(3/17) Arts & Culture Events

. March 1, 2017.
The Social Justice Arts Festival.
The Social Justice Arts Festival.

Filming through the margins

Breaking political and artistic boundaries in film is the purpose of The New Negress Film Society (NNFS), providing new light to marginalized groups through the works of marginalized filmmakers, the organization premieres Penny Stamps: New Negress Film Society, a lecture which coincides with the Ann Arbor Film Festival. The New Negress Film Society formed in response to its first film screening in Brooklyn, which featured short films from a group of emerging black female artists. —JB

Thursday, March 23. 5pm. Michigan Theater, 603 E Liberty St. 734-668-8397. michtheater.org. Free

Make Art, Not War

The University of Michigan School of Social Work is bringing back its Social Justice Arts Festival. The event explores how art can be used as a tool to explore and promote social justice and change. This year’s theme is “In Our Space: Using Art to Name Our Reality.” The festival will feature many different mediums and genres including: photography, painting, sculpture, performance art, poetry, workshops, interactive mediums and digital display. —JB

Saturday, March 18. 12pm. William Monroe Trotter Multicultural Center, 1443 Washtenaw Ave. ssw.umich.edu. sswartfest@gmail.com Free

Monologues from a closet

Clothing can say, and indicate, much more about a person than mere fashion. “Love, Loss & What I Wore,” an exhibition based on the book by Ilene Beckerman, explores the world of contemporary women as the characters reflect on memories, frustrations and aspiration associated with their clothes. Step into the worlds of these witty women with an in-depth look at their expressive wardrobes. Runs through March 4. —JB

Wednesday, March 1. 2pm. $18. Riverside Arts Gallery, 76 N Huron St, Ypsilanti. 734-483-7345. riversidearts.org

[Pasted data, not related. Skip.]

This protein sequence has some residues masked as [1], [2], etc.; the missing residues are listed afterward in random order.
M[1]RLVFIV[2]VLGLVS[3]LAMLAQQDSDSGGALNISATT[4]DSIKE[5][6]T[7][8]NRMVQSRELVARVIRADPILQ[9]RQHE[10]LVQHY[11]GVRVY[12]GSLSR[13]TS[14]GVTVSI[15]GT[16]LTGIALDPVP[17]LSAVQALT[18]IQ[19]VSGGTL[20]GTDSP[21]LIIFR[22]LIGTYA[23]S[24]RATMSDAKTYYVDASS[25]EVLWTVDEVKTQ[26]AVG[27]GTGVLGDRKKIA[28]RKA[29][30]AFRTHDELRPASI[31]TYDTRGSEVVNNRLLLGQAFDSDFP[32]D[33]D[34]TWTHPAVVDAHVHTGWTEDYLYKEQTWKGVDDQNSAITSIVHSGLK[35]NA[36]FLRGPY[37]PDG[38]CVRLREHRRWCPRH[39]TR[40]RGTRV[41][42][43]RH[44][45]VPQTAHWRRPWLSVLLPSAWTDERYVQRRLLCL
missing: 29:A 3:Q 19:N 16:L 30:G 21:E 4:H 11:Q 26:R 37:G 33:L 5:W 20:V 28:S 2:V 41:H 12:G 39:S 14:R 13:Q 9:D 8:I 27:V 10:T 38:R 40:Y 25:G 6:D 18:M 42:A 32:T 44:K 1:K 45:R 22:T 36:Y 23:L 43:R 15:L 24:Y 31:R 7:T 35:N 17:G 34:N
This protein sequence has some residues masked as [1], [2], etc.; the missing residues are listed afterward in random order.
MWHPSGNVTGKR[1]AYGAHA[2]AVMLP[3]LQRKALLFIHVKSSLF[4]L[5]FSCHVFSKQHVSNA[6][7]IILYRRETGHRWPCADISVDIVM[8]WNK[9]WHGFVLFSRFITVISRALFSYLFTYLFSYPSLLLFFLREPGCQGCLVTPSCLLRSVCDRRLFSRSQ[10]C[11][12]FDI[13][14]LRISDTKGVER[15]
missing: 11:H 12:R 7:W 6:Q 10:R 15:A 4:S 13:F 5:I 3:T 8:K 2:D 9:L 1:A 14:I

Writers: The Next Generation

Get a chance to hear from emerging writers with readings from Kristen Roupenian & Robert Heald. The Mark Webster Reading Series showcases work by second-year MFA students in the Helen Zell Writers’ Program. The Series typically features one poet and one fiction writer in a relaxed setting open to the public. Kristen Roupenian, now working on a novel, is the 2015 Grand Prize winner of the Writer’s Digest Popular Fiction Awards. Robert Heald is pursuing an MFA in poetry at U of M. Also on Mar 24 with Rebecca Marie Fortes and Young Eun Yook. —JB

Friday, March 3. 7pm. Helmut Stern Auditorium, UMMA, 525 S State Street. 734-764-0395. events.umich.edu. Free

Trending

DIYpsi Champions Local Artists (and here’s a PLAYLIST)

DIYpsi Aug 18 & Aug 19 at ABC Microbrewery I’ve detected an increasing amount of positive energy generating from the independent arts community of Ypsilanti over the last several years, grassroots efforts that stoke a sense of pride and celebration of the local culture scene, from First Fridays and Bona Sera, to the Threads All

Eighth Grade—Navigating Middle School Without Filters

If you missed Eighth Grade at Cinetopia, it’s finally officially playing this week at The State! Eighth Grade is this generation’s Sixteen Candles, Breakfast Club, and Welcome To The Dollhouse. If you’ve wondered what adolescence in the digital age is like, this movie’s strength is capturing Generation Z middle school life—while remaining universal.

August 2018—Biz Buzz

We’re keeping on an eye on what’s happening in local business. Find out more here!

The Mountain—’Spinning Dot Children’s Theater Company’ Premieres Play on Immigration

When performing plays, actors use props, costumes and set pieces to immerse themselves in the story. Spinning Dot Theatre repertory company members Aya Aziz and Forrest Hejkal, who star in the North American premiere of Chelsea Woolley’s two-hander, The Mountain, had extra help preparing to portray children on a playground; they did some of their